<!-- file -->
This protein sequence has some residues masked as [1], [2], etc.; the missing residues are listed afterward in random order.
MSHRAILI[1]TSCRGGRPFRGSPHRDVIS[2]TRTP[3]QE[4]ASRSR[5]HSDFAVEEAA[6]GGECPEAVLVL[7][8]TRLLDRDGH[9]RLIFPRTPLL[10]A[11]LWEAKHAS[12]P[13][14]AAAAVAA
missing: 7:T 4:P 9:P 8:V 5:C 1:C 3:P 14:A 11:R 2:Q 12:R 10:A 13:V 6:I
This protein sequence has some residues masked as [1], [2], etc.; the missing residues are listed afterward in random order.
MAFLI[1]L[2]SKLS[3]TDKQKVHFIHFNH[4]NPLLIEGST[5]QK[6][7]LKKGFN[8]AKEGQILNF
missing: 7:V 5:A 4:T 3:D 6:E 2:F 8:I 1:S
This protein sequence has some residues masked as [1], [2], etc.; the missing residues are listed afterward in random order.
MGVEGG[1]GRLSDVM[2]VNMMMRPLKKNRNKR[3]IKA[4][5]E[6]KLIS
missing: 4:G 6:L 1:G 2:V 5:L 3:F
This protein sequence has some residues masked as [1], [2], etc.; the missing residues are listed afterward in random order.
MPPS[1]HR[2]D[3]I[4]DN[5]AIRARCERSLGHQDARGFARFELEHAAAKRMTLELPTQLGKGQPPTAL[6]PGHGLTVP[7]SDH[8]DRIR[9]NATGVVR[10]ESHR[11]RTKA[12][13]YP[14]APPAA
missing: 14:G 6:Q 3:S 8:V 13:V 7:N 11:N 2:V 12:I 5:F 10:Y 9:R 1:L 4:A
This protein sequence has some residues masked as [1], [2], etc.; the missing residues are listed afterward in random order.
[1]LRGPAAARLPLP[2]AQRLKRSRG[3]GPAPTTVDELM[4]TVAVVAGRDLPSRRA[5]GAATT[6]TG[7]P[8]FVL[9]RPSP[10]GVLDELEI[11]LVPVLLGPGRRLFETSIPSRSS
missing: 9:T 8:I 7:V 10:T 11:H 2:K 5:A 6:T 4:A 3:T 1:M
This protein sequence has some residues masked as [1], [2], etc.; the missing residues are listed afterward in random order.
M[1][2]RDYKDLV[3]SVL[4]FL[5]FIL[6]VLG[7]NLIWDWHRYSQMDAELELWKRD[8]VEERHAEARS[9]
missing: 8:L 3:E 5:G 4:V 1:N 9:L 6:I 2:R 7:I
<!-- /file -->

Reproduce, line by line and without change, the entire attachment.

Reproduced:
This protein sequence has some residues masked as [1], [2], etc.; the missing residues are listed afterward in random order.
MSHRAILI[1]TSCRGGRPFRGSPHRDVIS[2]TRTP[3]QE[4]ASRSR[5]HSDFAVEEAA[6]GGECPEAVLVL[7][8]TRLLDRDGH[9]RLIFPRTPLL[10]A[11]LWEAKHAS[12]P[13][14]AAAAVAA
missing: 7:T 4:P 9:P 8:V 5:C 1:C 3:P 14:A 11:R 2:Q 12:R 10:A 13:V 6:I
This protein sequence has some residues masked as [1], [2], etc.; the missing residues are listed afterward in random order.
MAFLI[1]L[2]SKLS[3]TDKQKVHFIHFNH[4]NPLLIEGST[5]QK[6][7]LKKGFN[8]AKEGQILNF
missing: 7:V 5:A 4:T 3:D 6:E 2:F 8:I 1:S
This protein sequence has some residues masked as [1], [2], etc.; the missing residues are listed afterward in random order.
MGVEGG[1]GRLSDVM[2]VNMMMRPLKKNRNKR[3]IKA[4][5]E[6]KLIS
missing: 4:G 6:L 1:G 2:V 5:L 3:F
This protein sequence has some residues masked as [1], [2], etc.; the missing residues are listed afterward in random order.
MPPS[1]HR[2]D[3]I[4]DN[5]AIRARCERSLGHQDARGFARFELEHAAAKRMTLELPTQLGKGQPPTAL[6]PGHGLTVP[7]SDH[8]DRIR[9]NATGVVR[10]ESHR[11]RTKA[12][13]YP[14]APPAA
missing: 14:G 6:Q 3:S 8:V 13:V 7:N 11:N 2:V 12:I 5:F 10:Y 9:R 1:L 4:A
This protein sequence has some residues masked as [1], [2], etc.; the missing residues are listed afterward in random order.
[1]LRGPAAARLPLP[2]AQRLKRSRG[3]GPAPTTVDELM[4]TVAVVAGRDLPSRRA[5]GAATT[6]TG[7]P[8]FVL[9]RPSP[10]GVLDELEI[11]LVPVLLGPGRRLFETSIPSRSS
missing: 9:T 8:I 7:V 10:T 11:H 2:K 5:A 6:T 4:A 3:T 1:M
This protein sequence has some residues masked as [1], [2], etc.; the missing residues are listed afterward in random order.
M[1][2]RDYKDLV[3]SVL[4]FL[5]FIL[6]VLG[7]NLIWDWHRYSQMDAELELWKRD[8]VEERHAEARS[9]
missing: 8:L 3:E 5:G 4:V 1:N 9:L 6:I 2:R 7:I